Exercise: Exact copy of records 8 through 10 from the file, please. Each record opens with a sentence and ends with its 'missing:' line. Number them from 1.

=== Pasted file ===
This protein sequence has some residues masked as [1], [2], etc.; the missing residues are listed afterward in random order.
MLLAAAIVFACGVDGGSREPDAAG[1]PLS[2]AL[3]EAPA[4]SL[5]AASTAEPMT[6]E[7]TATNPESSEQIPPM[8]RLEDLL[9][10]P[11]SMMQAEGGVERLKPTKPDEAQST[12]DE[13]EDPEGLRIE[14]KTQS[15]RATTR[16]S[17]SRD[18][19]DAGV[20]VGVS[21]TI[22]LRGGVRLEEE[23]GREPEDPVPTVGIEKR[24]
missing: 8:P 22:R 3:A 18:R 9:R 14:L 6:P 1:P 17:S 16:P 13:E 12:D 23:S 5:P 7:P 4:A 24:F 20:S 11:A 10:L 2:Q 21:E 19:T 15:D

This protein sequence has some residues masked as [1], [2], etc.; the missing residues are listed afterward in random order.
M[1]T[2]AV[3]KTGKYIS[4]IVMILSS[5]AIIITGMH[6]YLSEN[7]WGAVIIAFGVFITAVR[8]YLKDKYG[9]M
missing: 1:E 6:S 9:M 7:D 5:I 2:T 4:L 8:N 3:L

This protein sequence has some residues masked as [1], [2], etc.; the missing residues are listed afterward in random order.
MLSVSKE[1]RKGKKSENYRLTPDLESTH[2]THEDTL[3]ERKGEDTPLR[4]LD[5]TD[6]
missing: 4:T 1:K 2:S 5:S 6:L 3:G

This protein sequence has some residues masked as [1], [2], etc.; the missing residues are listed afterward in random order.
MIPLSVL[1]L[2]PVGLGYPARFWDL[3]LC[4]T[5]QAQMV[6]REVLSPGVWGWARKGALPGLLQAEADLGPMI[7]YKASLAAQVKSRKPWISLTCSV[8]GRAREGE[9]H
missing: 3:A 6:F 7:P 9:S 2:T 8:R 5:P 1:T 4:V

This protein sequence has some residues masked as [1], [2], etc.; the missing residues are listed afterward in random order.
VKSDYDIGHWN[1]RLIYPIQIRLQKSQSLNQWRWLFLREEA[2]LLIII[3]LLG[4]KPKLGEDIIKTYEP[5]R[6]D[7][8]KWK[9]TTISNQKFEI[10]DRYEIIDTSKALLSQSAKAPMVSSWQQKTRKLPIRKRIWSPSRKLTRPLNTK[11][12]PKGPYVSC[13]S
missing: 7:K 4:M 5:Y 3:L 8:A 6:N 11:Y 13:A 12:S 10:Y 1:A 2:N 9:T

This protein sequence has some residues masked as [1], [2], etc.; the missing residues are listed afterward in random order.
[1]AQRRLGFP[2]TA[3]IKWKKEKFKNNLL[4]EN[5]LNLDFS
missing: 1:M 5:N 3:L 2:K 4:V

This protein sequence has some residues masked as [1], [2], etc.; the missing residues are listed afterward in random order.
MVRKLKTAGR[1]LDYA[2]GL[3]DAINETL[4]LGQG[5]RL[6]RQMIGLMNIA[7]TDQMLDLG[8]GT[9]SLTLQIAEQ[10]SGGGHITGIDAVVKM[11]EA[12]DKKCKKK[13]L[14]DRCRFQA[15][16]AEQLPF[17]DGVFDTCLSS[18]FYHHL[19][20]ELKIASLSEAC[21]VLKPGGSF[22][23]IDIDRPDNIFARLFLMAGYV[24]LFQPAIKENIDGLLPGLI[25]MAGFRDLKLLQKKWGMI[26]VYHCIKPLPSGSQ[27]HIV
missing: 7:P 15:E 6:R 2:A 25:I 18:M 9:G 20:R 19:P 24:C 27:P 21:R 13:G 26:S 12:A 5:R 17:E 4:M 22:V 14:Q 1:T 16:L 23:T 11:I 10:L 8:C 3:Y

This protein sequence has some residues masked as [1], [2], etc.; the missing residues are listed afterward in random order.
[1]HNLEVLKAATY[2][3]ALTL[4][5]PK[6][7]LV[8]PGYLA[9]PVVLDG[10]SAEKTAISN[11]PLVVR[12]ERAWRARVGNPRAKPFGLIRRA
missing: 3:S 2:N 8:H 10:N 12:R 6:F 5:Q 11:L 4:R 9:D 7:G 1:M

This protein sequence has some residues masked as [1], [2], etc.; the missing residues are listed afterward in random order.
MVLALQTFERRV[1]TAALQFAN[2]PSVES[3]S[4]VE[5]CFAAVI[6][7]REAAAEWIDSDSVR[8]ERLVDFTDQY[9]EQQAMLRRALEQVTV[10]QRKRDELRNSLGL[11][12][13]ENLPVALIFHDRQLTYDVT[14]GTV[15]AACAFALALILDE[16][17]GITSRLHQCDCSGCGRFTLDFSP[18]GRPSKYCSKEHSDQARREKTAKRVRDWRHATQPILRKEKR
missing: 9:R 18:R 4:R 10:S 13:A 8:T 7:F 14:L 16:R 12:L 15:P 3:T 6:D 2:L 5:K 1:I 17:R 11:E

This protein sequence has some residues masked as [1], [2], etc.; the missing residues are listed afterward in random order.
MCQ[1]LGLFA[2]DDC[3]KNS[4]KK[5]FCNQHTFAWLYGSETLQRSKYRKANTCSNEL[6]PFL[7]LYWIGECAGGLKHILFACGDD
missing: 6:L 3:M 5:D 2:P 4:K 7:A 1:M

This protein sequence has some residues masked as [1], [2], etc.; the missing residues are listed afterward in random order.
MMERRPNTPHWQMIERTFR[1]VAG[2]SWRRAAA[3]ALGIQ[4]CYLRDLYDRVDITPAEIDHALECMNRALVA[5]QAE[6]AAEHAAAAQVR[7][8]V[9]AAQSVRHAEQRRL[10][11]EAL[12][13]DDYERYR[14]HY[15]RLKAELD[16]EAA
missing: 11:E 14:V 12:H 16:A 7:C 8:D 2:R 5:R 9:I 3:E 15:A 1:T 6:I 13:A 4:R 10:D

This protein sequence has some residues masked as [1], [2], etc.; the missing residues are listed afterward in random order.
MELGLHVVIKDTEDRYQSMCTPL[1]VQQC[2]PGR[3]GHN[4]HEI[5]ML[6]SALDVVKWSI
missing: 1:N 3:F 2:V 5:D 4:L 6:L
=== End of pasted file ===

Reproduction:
This protein sequence has some residues masked as [1], [2], etc.; the missing residues are listed afterward in random order.
[1]HNLEVLKAATY[2][3]ALTL[4][5]PK[6][7]LV[8]PGYLA[9]PVVLDG[10]SAEKTAISN[11]PLVVR[12]ERAWRARVGNPRAKPFGLIRRA
missing: 3:S 2:N 8:H 10:N 12:R 6:F 5:Q 11:L 4:R 9:D 7:G 1:M

This protein sequence has some residues masked as [1], [2], etc.; the missing residues are listed afterward in random order.
MVLALQTFERRV[1]TAALQFAN[2]PSVES[3]S[4]VE[5]CFAAVI[6][7]REAAAEWIDSDSVR[8]ERLVDFTDQY[9]EQQAMLRRALEQVTV[10]QRKRDELRNSLGL[11][12][13]ENLPVALIFHDRQLTYDVT[14]GTV[15]AACAFALALILDE[16][17]GITSRLHQCDCSGCGRFTLDFSP[18]GRPSKYCSKEHSDQARREKTAKRVRDWRHATQPILRKEKR
missing: 9:R 18:R 4:R 10:S 13:A 8:T 7:F 14:L 16:R 12:L 15:P 3:T 6:D 2:L 5:K 1:I 17:R 11:E

This protein sequence has some residues masked as [1], [2], etc.; the missing residues are listed afterward in random order.
MCQ[1]LGLFA[2]DDC[3]KNS[4]KK[5]FCNQHTFAWLYGSETLQRSKYRKANTCSNEL[6]PFL[7]LYWIGECAGGLKHILFACGDD
missing: 6:L 3:M 5:D 2:P 4:K 7:A 1:M